National Heritage Areas preserve and protect historic and cultural resources by engaging the public through a variety of educational programs. NHAs work to reach new and diverse audiences, share meaningful stories, and connect residents, teachers, and students to history in their own backyards. Since National Heritage Areas need to match federal funding, they work with their partners to connect students and educators with natural and cultural resources as well as fostering civic engagement to strengthen the public understanding and relevance of heritage sites. 210 educational programs were offered to over 1.8 million participants.
Over 30 years, Illinois and Michigan National Heritage Corridor has worked with community partners to educate the public in many ways, including a bicycle milemarker wayfinding system which was established in 2002. Mile marker signs give a fun fact about the canal and add interpretation and interaction between the trail, its history, and its users. Kiosks let trail travelers know about attractions near that marker. Larger signs interpret major stories along the canal. New 2014 signage with QR codes gives visitors educational and interpretive information to enhance their trail experience.
In 2012, the Essex National Heritage Area partnered with Seven Gables Settlement Association and the House of Seven Gables in Salem to conduct anoutreach program titled Making the Caribbean Connection. The goal is to engage underserved Latino youths in discovering the untold stories of Salem and the Caribbean. Through hands-on projects, lectures in Spanish and English and visits to Salem's many maritime historic sites, students explore the interactions - both past and present - between the US and the Caribbean, where many of their families emigrated from. Students connect with the community while also gaining valuable language skills. The program was funded by a grant from the National Park Foundation, partners and volunteers.
The Northern Rio Grande National Heritage Area hosts the Puye Cliffs Hiking Program, which also blends history and language, albeit in a slightly different way. The program, created by the Santa Clara Pueblo, teaches pueblo youth about cliff dwellings, life styles, and the identification of traditional native plants. This information is presented by generational mentors in the Tewa language, helping to preserve the linguistic heritage of the region.
Each summer, National Aviation Heritage Area manages the SOAR program at the Dayton Air Show. This hands-on program offers low-income children of the area the chance to experience the air show. Nearly 20 unique STEM-related activities are provided by companies, universities, and programs.
Many NHAs focus on exploring learning opportunities through new media. Journey through Hallowed Ground National Heritage Area's Of the Student, By the Student, For the Student service learning project connects students to the American Civil War as they use primary source documents, music, dance, dramatic readings, acting and digital technology to create vodcasts or mini-movies for National Parks within JTHG. Student-generated films become part of the NPS interpretive materials at the sites and are available to all online.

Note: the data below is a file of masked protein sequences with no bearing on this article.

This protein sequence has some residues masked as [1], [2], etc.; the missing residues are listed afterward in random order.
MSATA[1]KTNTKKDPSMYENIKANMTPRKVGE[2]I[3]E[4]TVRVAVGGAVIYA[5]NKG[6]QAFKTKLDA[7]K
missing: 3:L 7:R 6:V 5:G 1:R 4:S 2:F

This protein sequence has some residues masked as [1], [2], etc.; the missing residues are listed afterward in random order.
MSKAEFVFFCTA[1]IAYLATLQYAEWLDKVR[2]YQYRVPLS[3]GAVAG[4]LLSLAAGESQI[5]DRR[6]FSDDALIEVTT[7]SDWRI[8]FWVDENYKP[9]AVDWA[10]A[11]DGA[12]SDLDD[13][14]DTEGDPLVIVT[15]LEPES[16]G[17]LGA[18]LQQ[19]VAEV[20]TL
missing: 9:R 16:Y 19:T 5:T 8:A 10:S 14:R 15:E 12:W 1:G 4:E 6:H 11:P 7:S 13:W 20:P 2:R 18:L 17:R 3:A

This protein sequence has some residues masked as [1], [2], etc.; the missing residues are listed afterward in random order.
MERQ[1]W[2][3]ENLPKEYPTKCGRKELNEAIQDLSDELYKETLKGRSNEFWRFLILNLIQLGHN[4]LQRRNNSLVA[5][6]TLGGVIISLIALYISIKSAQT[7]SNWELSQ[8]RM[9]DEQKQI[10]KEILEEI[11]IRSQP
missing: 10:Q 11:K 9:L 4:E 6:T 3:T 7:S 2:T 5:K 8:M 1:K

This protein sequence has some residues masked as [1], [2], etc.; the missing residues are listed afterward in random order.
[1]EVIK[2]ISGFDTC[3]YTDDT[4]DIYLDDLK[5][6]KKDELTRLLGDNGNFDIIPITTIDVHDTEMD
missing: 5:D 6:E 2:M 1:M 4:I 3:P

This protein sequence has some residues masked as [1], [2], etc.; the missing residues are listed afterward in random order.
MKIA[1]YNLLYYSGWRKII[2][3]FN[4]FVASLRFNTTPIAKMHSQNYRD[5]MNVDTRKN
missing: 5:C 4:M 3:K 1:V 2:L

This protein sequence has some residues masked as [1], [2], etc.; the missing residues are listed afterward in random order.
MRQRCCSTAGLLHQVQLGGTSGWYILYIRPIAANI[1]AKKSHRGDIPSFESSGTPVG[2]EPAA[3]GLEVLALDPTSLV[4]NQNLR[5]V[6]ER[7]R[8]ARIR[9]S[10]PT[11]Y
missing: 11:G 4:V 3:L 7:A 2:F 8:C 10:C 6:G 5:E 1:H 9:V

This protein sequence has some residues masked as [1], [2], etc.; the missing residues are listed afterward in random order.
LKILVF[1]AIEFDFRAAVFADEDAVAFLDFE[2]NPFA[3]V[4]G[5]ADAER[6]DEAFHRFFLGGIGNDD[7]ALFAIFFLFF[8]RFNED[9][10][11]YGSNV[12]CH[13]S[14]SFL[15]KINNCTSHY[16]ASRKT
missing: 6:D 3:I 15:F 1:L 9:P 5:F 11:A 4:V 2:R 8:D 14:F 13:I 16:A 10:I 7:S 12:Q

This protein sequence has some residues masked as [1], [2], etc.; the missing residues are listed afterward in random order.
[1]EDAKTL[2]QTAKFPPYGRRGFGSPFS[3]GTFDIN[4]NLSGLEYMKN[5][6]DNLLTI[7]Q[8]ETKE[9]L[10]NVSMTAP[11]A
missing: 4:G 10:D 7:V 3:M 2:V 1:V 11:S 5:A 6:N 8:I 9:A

Freedom's Frontier National Heritage Area uses various media to explore historic and contemporary issues of race and equality. In partnership with Brown v. Board of Education National Historic Site they hosted 200 Boys and Girls Club students in Topeka, Kansas City, and Lawrence. With the help of a National Park Foundation grant, the students explored the "Civil War to Civil Rights" theme and built connections to historic sites. Another program uses social media to connect history to present day. In partnership with Lawrence Convention & Visitors Bureau, Lawrence Public Library, Watkins Museum of History, and Lawrence Arts Center, Freedom's Frontier produced a Twitter-based reenactment of Quantrill's Raid on Lawrence to commemorate the sesquicentennial. #QR1863 trended worldwide with over one million Twitter users seeing or using the hashtag five million times during the reenactment.
Many NHAs utilize bus grants to get students from the classroom to historic attractions in Baltimore NHA, Niagara Falls NHA, Silos & Smokestacks NHA, Erie Canal and others.
National Heritage Areas also work with teachers and educational professionals as well as create curriculum. Each summer, Hudson Valley NHA and NPS partners coordinate Teaching the Hudson Valley Summer Institute, for teachers, historic site docents, museum staff, and NPS staff. The 2013 institute demonstrated how place-based learning can help teachers negotiate Common Core.
Silos & Smokestacks National Heritage Area (SSNHA) offers two interesting professional development opportunities for teachers. Through Ag in the Classroom, SSNHA partners with local farm bureaus to offer summer continuing education credit. This program helps teachers and students understand the importance of agriculture in their daily lives as well as to Iowa's economy. Effigy Mounds National Monument, partnering with SSNHA and local attractions, offers a five day professional development course to focus on how hands-on lesson can be utilized in the classroom to teach history.
By introducing young audiences to heritage and natural resources by conveying the value of those resources, educational programs help to grow stewards of our national resources.
Last updated: December 13, 2016